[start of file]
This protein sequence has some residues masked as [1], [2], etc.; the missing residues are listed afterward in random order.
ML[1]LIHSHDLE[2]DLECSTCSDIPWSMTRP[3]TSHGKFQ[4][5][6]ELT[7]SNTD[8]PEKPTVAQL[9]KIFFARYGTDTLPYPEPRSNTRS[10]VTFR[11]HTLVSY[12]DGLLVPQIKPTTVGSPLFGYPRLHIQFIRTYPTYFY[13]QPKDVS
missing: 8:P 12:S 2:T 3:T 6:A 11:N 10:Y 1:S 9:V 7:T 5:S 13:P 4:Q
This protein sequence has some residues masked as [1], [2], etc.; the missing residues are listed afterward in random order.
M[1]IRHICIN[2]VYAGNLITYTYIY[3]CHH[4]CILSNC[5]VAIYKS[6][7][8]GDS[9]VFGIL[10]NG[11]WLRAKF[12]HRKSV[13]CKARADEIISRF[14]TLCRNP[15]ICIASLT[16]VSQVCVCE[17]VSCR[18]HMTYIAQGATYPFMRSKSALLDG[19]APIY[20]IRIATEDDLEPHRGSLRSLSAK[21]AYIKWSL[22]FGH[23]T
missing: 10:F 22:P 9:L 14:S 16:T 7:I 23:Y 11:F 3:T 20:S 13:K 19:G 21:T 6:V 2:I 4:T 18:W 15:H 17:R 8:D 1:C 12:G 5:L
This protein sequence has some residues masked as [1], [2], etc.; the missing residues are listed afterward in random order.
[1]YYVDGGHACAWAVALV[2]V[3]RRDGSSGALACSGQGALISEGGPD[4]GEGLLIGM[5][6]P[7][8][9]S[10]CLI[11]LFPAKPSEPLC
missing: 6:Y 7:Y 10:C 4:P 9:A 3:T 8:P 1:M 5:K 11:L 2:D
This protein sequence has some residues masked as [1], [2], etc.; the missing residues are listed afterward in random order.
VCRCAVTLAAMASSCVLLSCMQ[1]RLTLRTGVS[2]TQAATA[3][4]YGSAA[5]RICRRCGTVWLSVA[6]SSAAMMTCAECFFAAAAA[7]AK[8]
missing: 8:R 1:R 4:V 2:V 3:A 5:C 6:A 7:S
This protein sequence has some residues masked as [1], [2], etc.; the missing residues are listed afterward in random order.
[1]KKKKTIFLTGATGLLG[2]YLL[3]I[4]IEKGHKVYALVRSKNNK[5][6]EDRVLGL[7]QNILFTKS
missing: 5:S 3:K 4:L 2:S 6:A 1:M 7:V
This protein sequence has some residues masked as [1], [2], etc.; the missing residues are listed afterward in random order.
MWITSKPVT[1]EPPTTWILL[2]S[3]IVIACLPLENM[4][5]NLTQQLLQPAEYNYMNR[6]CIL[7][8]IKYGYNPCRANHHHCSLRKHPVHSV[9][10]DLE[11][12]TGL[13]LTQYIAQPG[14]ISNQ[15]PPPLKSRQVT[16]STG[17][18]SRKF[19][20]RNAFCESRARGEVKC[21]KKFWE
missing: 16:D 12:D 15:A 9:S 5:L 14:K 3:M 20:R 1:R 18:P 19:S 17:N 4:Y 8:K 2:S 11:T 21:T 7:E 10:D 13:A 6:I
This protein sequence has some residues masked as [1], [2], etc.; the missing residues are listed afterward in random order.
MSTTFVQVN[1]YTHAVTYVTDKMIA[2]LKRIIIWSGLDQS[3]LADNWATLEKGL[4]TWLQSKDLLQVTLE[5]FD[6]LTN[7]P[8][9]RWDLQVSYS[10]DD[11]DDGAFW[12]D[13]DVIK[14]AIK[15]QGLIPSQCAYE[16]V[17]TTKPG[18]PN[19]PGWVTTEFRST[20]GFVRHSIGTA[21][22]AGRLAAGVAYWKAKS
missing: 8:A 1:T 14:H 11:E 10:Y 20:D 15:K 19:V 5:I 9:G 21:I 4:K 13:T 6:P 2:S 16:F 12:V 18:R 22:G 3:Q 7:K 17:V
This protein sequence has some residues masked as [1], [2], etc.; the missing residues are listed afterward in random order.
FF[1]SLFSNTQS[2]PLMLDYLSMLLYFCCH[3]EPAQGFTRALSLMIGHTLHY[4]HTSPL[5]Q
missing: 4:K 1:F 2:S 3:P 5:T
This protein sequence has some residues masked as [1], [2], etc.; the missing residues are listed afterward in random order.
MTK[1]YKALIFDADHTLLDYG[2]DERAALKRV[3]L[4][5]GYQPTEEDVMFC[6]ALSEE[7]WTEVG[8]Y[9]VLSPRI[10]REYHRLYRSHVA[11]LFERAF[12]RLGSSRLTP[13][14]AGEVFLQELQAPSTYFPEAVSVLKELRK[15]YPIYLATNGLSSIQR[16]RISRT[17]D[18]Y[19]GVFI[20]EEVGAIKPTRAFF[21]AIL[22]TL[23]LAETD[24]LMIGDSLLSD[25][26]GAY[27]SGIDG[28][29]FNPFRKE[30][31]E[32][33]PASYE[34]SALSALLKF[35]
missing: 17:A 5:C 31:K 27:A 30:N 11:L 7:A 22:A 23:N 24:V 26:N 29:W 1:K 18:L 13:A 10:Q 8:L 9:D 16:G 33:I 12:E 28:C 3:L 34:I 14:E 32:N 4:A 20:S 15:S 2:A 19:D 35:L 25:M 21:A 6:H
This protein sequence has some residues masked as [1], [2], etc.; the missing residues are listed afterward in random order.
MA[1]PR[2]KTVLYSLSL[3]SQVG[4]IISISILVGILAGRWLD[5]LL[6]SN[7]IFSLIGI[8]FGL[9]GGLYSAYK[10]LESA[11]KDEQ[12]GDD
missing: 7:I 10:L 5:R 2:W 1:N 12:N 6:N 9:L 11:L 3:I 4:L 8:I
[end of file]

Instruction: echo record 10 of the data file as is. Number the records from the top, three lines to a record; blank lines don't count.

This protein sequence has some residues masked as [1], [2], etc.; the missing residues are listed afterward in random order.
MA[1]PR[2]KTVLYSLSL[3]SQVG[4]IISISILVGILAGRWLD[5]LL[6]SN[7]IFSLIGI[8]FGL[9]GGLYSAYK[10]LESA[11]KDEQ[12]GDD
missing: 7:I 10:L 5:R 2:W 1:N 12:N 6:N 9:L 11:L 3:I 4:L 8:I